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Defining Success In the New Era of Late Night

When Johnny Carson retired viewers were for the first time presented with an option in late night Television.  They had the new Tonight Show host in Jay Leno, or the former host of Late Night, David Letterman with his Late Show on CBS.  That idea that there was competition in the late night landscape was a foreign concept, as prior to that point, late night viewers were predominantly focused on The Tonight Show for a laugh before bed.  

This Leno vs. Letterman debate garnered a lot of ink in ensuring years.  Of course, times have changed and with the debut of Jimmy Fallon's version of the Tonight Show, the late night options are plentiful; from Letterman, to his prodigy in Kimmel, and the emergence of options on cable including Conan, Stewart, and Colbert.  Perhaps, in today's media over-loaded environment it's only fitting that we also have a plethora of options for our late night entertainment.  

Not only are each of these shows vying for viewers in their time slot, but for the eyes of social media users as well.  It's a whole new layer of complexity that goes into programming each night's show, and it should make for some interesting competition in the years to come.  To that end, Fallon got off to a pretty good start himself with his latest video to go viral "The Evolution of Hip Hop Dance."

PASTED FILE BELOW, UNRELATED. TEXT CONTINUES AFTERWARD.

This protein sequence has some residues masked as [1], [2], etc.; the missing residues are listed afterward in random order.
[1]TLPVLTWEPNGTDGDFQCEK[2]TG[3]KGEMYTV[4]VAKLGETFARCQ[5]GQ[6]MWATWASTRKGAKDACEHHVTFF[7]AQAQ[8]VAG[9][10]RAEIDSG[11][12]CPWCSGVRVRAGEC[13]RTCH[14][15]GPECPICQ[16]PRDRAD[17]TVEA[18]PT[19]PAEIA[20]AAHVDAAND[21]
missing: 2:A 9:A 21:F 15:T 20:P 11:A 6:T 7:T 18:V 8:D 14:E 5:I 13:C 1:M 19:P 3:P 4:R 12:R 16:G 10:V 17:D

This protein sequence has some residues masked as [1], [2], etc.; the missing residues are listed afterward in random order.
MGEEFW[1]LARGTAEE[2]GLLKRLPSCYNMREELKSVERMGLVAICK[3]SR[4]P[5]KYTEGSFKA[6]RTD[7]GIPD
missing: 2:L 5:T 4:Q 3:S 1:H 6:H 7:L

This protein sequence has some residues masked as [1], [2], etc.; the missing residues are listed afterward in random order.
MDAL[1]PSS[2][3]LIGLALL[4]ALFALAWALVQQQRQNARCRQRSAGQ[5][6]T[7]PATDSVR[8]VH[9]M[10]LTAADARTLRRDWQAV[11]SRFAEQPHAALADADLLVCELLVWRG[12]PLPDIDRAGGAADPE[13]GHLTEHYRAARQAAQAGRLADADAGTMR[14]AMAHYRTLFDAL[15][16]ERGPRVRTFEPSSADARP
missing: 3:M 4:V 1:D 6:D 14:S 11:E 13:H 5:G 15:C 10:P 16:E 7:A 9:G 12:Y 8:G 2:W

However, the question that we're faced with now, as viewership changes and morphs, how will we define success of these late night programs?  Will the focus still be on traditional viewership numbers, or will the definition of success evolve with the times and include social media reach as well?  The networks want younger audiences, and yet younger audiences have entirely different consumption patterns and approaches to how they view their media.  I think the answer will ultimately become a hybrid and perhaps be somewhat reminiscent of Mr. Letterman who never won in terms of viewers versus Leno, but was a part of the cultural zeitgeist with his Top 10 lists that permitted our culture.  With that in mind, I would argue that tomorrow's "winning" late night hosts will find a way to both garner a respectable audience in the late evening and continue to drive the cultural conversation forward with segments that live on (and on and on) via social media channels such as Twitter and Facebook.


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